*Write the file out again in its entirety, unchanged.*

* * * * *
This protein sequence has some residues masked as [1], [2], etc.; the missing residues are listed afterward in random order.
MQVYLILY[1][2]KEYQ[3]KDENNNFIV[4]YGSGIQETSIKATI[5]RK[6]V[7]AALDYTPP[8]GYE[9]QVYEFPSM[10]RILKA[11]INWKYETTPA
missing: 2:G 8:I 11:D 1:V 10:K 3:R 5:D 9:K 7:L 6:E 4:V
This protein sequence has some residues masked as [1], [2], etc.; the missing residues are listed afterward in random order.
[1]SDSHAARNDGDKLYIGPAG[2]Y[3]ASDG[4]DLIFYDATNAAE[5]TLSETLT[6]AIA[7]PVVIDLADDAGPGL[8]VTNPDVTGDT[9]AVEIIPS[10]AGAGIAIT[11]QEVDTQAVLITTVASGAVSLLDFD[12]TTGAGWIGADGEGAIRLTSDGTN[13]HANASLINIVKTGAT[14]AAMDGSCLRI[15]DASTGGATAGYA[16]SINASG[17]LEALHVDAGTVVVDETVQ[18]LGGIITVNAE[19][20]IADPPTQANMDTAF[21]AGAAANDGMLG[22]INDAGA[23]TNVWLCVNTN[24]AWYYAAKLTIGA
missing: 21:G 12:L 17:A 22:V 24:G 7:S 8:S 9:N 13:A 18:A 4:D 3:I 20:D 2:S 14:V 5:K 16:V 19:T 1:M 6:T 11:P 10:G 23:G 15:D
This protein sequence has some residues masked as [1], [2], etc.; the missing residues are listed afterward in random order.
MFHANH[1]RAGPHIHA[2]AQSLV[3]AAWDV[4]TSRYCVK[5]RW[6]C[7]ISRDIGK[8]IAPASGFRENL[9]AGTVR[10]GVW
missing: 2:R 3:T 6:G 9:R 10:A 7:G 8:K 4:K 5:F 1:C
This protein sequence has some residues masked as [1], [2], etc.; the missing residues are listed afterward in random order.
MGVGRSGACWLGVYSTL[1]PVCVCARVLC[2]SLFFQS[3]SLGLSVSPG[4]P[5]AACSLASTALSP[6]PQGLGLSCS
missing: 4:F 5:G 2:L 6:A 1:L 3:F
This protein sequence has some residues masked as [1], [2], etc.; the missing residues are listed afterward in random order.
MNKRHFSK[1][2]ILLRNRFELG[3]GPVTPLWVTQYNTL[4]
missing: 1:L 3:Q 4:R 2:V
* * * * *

This protein sequence has some residues masked as [1], [2], etc.; the missing residues are listed afterward in random order.
MQVYLILY[1][2]KEYQ[3]KDENNNFIV[4]YGSGIQETSIKATI[5]RK[6]V[7]AALDYTPP[8]GYE[9]QVYEFPSM[10]RILKA[11]INWKYETTPA
missing: 2:G 8:I 11:D 1:V 10:K 3:R 5:D 9:K 7:L 6:E 4:V
This protein sequence has some residues masked as [1], [2], etc.; the missing residues are listed afterward in random order.
[1]SDSHAARNDGDKLYIGPAG[2]Y[3]ASDG[4]DLIFYDATNAAE[5]TLSETLT[6]AIA[7]PVVIDLADDAGPGL[8]VTNPDVTGDT[9]AVEIIPS[10]AGAGIAIT[11]QEVDTQAVLITTVASGAVSLLDFD[12]TTGAGWIGADGEGAIRLTSDGTN[13]HANASLINIVKTGAT[14]AAMDGSCLRI[15]DASTGGATAGYA[16]SINASG[17]LEALHVDAGTVVVDETVQ[18]LGGIITVNAE[19][20]IADPPTQANMDTAF[21]AGAAANDGMLG[22]INDAGA[23]TNVWLCVNTN[24]AWYYAAKLTIGA
missing: 21:G 12:L 17:A 22:V 24:G 7:S 8:S 9:N 13:A 18:A 4:D 3:I 20:D 2:S 14:V 5:K 16:V 19:T 1:M 6:T 11:P 10:G 23:G 15:D
This protein sequence has some residues masked as [1], [2], etc.; the missing residues are listed afterward in random order.
MFHANH[1]RAGPHIHA[2]AQSLV[3]AAWDV[4]TSRYCVK[5]RW[6]C[7]ISRDIGK[8]IAPASGFRENL[9]AGTVR[10]GVW
missing: 2:R 3:T 6:G 9:R 10:A 7:G 8:K 4:K 5:F 1:C
This protein sequence has some residues masked as [1], [2], etc.; the missing residues are listed afterward in random order.
MGVGRSGACWLGVYSTL[1]PVCVCARVLC[2]SLFFQS[3]SLGLSVSPG[4]P[5]AACSLASTALSP[6]PQGLGLSCS
missing: 4:F 5:G 2:L 6:A 1:L 3:F
This protein sequence has some residues masked as [1], [2], etc.; the missing residues are listed afterward in random order.
MNKRHFSK[1][2]ILLRNRFELG[3]GPVTPLWVTQYNTL[4]
missing: 1:L 3:Q 4:R 2:V